T later opinions of the Roman theologians seem to incline

Ordo namque sumitur

to consider the episcopate as a distinct order: see Perrone, Prælect. Theol. vol. viij. p. 126. Dens Theologia. tom. 7. p. 39. But Thomas Aquinas plainly said, "episcopatus non est ordo." In 4. sect. dist. 24. q. 2. art. 2. And Bonaventure, "Episcopatus, prout distinguitur contra sacerdotium, non est proprie nomen ordinis, nec novus character imprimitur, nec nova potestas datur, sed potestas data ampliatur." Opera. tom. 5. p. 369. Bellar

min takes a middle line between the two extremes. He reckons seven orders, and dividing the priesthood, declares that ordination to the episcopate is a sacrament, confers grace, and impresses a character. Opera. tom. 3. p. 609. Compare Bonacina. tom. 1. Disp. viij. p. 219.

multipliciter. Nam aliquando est nomen dignitatis, et sic episcopatus dicitur ordo: aliquando est nomen officii, et sic psalmistatus dicitur ordo: aliquando est nomen spiritualis potestatis, et sic diaconatus dicitur ordo." 39

As an office, there is no evidence that the "Modus faciendi tonsuras" can be traced higher than the seventh century. Hence we do not find any prayers or forms in the oldest MSS. and sacramentaries, "de clerico faciendo." Not that it can be disputed, that the practice of distinguishing the clergy by their hair, is of very high antiquity: first probably introduced to a moderate and seemly extent, for the sake of outward decency and gravity, according to the admonition of the Apostles; afterwards restricted within the limits of a certain fashion, and shape. And it is not difficult to trace the progress of these restrictions, in the canons of successive councils, as time went on.40 The reason why, about the time that I have mentioned above, the conferring of the tonsure came to be a separate and distinct office, probably was, because parents were then accustomed to dedicate their children to the

39 Lib. 3. Tit. 1. Ut clericalis. verb. Ordinis. But compare Lib. 1. Tit. 4. Eos qui. verb. Sacros ordines: where he enumerates eight. I may add here, that it was not simply through humility, but probably as claiming their highest privilege, that we find bishops anciently styling themselves priests, and ministers. Thus a letter of a bishop of Durham to king Henry V. is subscribed "Your humble Preest of Duresme." Cotton MS. Vesp. F. xiij.

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sacred ministry, and to leave them in monasteries, at an age too young to permit of their performing even the lowest functions of ostiarius or lector: when, nevertheless, it was desirable that a mark should be set upon them, that they were no longer merely secular." As to the shape, and fashion of the tonsure, many writers have not hesitated to trace it up to the authority of S. Peter himself. For instance, Rabanus Maurus. "Sunt quidam doctorum, qui asserunt, diversas ob causas Petrum apostolum hunc ritum primum sumpsisse primitus." But long before his time, Bede records an epistle of the abbot Ceolfrid, about the year 710, to whom an application had been made, for an opinion, concerning the variety of tonsures: who says; "inter omnes tamen, quas reperimus tonsuras, nullam magis sequendam nobis amplectendamque jure dixerim ea, quam in capite suo gestabat ille, cui se confitenti Dominus ait, Tu es Petrus.'--Neque vero ob id tantum in coronam attondemur, quia Petrus ita attonsus est; etc."43 And such would seem to be still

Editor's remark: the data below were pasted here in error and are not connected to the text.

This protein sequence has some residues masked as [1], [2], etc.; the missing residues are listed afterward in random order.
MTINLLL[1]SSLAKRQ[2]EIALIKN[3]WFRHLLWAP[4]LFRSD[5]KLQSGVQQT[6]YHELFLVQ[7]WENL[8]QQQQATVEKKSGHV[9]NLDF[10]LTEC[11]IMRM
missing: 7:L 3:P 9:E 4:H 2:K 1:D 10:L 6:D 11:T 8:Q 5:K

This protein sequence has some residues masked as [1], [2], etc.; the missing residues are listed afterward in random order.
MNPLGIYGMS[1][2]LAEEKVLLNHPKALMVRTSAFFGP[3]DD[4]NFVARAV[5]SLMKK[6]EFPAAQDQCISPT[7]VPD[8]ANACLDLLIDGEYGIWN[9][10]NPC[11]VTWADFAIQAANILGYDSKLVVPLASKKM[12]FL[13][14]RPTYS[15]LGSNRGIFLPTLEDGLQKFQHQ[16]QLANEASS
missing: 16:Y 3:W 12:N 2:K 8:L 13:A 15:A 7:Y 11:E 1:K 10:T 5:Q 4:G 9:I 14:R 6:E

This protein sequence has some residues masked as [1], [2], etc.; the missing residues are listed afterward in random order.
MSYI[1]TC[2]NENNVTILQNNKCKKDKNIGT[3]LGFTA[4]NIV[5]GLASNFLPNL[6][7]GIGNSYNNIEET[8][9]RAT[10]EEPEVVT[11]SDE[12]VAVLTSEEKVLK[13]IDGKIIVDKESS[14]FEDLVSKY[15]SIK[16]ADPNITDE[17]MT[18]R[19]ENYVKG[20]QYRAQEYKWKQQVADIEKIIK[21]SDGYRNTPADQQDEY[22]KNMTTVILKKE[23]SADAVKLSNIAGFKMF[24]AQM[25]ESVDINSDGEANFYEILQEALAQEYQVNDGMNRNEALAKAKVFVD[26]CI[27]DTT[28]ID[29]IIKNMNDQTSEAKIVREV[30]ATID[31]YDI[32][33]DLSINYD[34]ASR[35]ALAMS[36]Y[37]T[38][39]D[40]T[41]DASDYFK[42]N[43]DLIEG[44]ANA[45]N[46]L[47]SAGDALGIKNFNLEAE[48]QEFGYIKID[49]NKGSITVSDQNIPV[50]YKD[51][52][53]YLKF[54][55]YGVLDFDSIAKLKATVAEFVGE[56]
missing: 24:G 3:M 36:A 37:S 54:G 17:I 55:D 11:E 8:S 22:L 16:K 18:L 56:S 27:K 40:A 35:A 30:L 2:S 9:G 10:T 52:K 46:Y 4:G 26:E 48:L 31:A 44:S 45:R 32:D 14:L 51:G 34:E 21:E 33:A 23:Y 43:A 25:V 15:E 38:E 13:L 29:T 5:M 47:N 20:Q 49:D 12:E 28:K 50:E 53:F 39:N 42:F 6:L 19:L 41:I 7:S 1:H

"Whence the definitions of the canonists may be reduced to this: "Tonsura; cæremonia ab ecclesia instituta, qua laicus baptizatus, et sacramento confirmationis consignatus, sacro ritu in clerum instituitur."

42 De instit. Cleric. lib. 1. cap. 3. Bibl. Patrum. Auct. tom. 1. p. 546. See also Alcuin, cap. de tonsura; Amalarius, de div. Off. Lib. 2. Cap. 5. Compare also the prayer or exhortation in the office below, beginning, "Oremus, dilectissimi."

43 Hist. Ecc. Lib. 5. Cap. 21.

The excerpts however of his contemporary Egbert, although they recognize the tonsure of S. Peter, follow another common view taken by the early canonists: "Exordium tonsuræ a Nazaræis incepit, qui crine servato post vitæ magnæ continentiam caput radebant, ut devotionem Domino consecrarent." Wilkins. Conc. tom. 1. p. 111. I am not speaking of the varieties of the tonsure in that age, but of its supposed original. The disputes which took place in the eighth century as to the proper shape of the ton